Much like the parables of Jesus, the rest of the teachings and interactions that Jesus has with disciples, followers and Pharisees left similar impressions. His words were both immediate and eternal, both simple and open to interpretation, comforting and convicting, and revealed the state of the listener’s heart. In chapter 19, the Pharisees (who continually confronted Jesus throughout the gospels) question Him on divorce.
During the time of Jesus, two opposing views were held on divorce. The school of Hillel argued that a man could leave his wife for a variety of reasons from ceasing to love her to the wife’s bad cooking. The Shammaite school held to a more traditional view that permitted divorce only in the case of unfaithfulness. Rather than siding with one or the other prevailing views, Jesus cuts through this trap of legalism and refers back to Genesis. The rest of creation was created separately, male and female, but for humans only, God made female from male: “Then the Lord God made a woman from the rib he had taken out of the man, and he brought her to the man” (Genesis 2:21-22). This made man and woman the closest of all human relationships, and so this relationship was considered a covenantal union, made between man and woman in the presence of a Holy God. Essentially, Jesus responded to the question of divorce by opening the perspective far beyond the tedium of law by reminding us of God’s original, remarkable, and holy intent of marriage.
Jesus acknowledges that Moses permitted divorce due to the hardness of hearts (Matthew 19:8). While there may be acceptable reasons for divorce, we can also acknowledge that it’s never God’s best and we would advise couples to never make that decision in isolation, but with the counsel of God’s Word, Spirit, and people.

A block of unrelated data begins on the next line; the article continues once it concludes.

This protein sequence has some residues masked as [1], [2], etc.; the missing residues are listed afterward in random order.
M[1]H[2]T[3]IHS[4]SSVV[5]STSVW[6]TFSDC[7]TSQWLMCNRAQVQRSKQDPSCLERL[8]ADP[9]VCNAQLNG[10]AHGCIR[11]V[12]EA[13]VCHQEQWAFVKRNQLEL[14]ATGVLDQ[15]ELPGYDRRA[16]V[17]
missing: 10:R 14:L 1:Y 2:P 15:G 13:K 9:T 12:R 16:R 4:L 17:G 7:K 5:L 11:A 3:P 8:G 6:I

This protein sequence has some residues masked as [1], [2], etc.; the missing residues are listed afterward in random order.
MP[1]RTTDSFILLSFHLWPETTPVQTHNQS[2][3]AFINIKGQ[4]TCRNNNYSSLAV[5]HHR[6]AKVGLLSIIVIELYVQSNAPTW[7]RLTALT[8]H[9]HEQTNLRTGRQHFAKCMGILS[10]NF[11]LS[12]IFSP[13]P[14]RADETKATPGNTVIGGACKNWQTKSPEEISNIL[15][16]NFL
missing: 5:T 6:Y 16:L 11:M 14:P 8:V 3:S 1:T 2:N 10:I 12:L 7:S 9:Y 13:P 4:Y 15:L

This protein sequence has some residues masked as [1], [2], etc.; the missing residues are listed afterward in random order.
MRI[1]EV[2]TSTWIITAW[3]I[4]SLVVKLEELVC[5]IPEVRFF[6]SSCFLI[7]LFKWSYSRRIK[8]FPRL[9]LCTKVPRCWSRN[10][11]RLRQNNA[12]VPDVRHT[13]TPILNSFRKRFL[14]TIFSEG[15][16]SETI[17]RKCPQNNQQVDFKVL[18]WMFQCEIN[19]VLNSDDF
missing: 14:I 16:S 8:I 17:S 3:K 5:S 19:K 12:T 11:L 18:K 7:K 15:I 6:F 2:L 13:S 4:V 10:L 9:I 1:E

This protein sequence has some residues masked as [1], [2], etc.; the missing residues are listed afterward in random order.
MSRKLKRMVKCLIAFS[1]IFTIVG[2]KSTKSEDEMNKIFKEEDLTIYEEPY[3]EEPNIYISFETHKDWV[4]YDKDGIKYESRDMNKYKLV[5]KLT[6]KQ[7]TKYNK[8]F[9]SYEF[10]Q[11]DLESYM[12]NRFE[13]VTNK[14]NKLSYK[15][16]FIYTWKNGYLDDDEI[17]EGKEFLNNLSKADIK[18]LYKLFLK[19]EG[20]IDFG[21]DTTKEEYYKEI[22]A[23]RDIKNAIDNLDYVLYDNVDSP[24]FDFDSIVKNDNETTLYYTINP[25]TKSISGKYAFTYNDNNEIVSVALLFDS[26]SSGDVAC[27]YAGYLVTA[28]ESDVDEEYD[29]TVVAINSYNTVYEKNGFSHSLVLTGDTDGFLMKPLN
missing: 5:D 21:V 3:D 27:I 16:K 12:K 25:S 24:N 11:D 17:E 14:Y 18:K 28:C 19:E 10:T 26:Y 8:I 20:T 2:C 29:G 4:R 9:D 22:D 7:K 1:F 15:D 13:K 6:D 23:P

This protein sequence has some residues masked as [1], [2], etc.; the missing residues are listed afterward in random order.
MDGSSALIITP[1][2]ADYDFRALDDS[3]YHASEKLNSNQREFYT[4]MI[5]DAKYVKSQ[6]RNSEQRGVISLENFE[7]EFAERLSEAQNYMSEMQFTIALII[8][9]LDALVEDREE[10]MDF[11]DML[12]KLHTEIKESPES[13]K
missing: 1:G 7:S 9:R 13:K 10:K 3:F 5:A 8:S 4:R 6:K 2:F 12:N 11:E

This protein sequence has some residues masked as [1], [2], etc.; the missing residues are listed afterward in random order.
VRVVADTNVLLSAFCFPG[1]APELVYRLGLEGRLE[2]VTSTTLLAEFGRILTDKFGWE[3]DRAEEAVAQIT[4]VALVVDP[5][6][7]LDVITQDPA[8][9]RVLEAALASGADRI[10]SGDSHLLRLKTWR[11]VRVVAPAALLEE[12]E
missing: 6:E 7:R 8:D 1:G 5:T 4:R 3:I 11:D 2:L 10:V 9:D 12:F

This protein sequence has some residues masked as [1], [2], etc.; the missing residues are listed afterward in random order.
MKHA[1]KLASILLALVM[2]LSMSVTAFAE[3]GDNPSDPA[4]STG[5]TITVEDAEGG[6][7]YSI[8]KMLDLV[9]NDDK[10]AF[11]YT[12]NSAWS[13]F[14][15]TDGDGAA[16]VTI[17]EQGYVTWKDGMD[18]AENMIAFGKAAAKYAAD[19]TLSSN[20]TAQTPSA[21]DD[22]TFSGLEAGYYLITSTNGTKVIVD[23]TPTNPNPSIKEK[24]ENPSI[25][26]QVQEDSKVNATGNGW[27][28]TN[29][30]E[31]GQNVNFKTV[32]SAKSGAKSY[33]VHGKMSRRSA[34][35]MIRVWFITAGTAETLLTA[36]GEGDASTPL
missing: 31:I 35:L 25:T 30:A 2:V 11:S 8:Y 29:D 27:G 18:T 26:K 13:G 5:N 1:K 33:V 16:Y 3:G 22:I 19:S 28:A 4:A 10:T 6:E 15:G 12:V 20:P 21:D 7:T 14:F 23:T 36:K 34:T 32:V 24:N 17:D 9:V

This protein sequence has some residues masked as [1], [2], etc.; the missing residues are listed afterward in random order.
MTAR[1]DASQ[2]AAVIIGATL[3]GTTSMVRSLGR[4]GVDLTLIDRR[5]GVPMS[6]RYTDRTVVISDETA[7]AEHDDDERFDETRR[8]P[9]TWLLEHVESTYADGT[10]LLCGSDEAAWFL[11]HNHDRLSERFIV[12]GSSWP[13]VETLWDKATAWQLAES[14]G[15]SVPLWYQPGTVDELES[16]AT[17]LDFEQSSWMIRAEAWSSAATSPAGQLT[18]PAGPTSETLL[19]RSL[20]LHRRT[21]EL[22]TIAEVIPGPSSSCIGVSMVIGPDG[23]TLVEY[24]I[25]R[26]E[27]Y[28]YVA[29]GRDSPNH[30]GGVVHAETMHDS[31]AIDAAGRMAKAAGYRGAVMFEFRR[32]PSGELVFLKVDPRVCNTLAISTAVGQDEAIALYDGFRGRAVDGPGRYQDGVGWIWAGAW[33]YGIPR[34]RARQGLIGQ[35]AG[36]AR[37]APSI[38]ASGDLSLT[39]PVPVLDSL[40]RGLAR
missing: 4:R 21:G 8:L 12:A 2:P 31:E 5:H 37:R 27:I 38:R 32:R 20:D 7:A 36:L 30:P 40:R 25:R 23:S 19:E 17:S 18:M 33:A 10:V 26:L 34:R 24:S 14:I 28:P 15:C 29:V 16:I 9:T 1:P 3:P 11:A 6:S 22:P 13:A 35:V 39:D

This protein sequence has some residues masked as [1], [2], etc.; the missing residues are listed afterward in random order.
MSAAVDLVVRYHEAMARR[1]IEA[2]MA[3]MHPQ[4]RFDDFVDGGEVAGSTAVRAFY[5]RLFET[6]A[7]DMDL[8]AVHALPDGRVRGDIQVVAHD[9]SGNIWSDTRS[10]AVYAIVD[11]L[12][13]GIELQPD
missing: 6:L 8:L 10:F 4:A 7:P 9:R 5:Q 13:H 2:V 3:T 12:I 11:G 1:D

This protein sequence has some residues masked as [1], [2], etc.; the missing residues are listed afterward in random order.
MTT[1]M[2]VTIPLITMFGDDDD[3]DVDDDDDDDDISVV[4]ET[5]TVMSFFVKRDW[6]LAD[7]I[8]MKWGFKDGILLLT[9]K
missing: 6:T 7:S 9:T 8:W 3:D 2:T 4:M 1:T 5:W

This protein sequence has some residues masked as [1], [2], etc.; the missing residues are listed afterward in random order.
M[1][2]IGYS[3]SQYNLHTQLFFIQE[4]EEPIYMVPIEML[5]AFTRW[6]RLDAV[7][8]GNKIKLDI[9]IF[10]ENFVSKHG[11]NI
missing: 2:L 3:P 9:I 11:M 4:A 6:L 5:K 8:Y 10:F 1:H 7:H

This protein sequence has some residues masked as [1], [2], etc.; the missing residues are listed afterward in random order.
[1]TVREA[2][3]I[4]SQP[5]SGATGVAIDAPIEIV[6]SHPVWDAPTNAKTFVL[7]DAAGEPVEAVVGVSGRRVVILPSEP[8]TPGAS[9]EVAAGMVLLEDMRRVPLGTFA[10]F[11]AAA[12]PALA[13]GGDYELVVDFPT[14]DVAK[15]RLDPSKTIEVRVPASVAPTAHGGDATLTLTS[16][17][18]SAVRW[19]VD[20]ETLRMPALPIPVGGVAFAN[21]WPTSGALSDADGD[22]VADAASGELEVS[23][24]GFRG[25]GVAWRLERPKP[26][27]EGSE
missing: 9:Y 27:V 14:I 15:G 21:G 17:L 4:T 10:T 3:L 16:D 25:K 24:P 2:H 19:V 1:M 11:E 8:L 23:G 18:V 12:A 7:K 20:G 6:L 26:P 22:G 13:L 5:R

The response of Jesus continues in this manner when the disciples attempt to keep children from approaching Him in verses 13-14. The response of Jesus broke through the Mosaic law that allowed children the privileges of the Jewish church through circumcision, but rather that the pure-heartedness and obedience in children are the standard to enter heaven.
The last encounter we see in this chapter focuses on the rich young man. Jesus says plainly that it is harder for the rich to enter heaven than for “a camel to go through the eye of a needle”, and yet as the disciples engage Him with more questions, Jesus seemingly contradicts himself, saying “with man, this is impossible, but with God, all things are possible.” Ultimately, we learn that the impossibilities of man are only conditional, as they are ultimately overcome by the transforming work of Christ and in the daily discipline of denying ourselves and taking up our cross to follow Him.
- What other passages in scripture speak the importance of marriage as a covenant relationship?
- In what ways do we hold onto legalistic worldviews instead of asking God to reveal an eternal one?
- How can we practice daily self-denial in a hyper industrialized world?
By the Way
Many of the encounters we see of Jesus with the rich happen in chastising interactions with Pharisees or authority figures or the young man in this chapter. However, in Luke 19, we see Jesus elevate a rich man through the story of Zacchaeus, who is compelled by his encounter with Christ to give away half of his possessions and to right the wrongs of the people from who he has cheated money: “Today salvation has come to this house, because this man, too, is a son of Abraham. For the Son of Man came to seek and to save the lost.”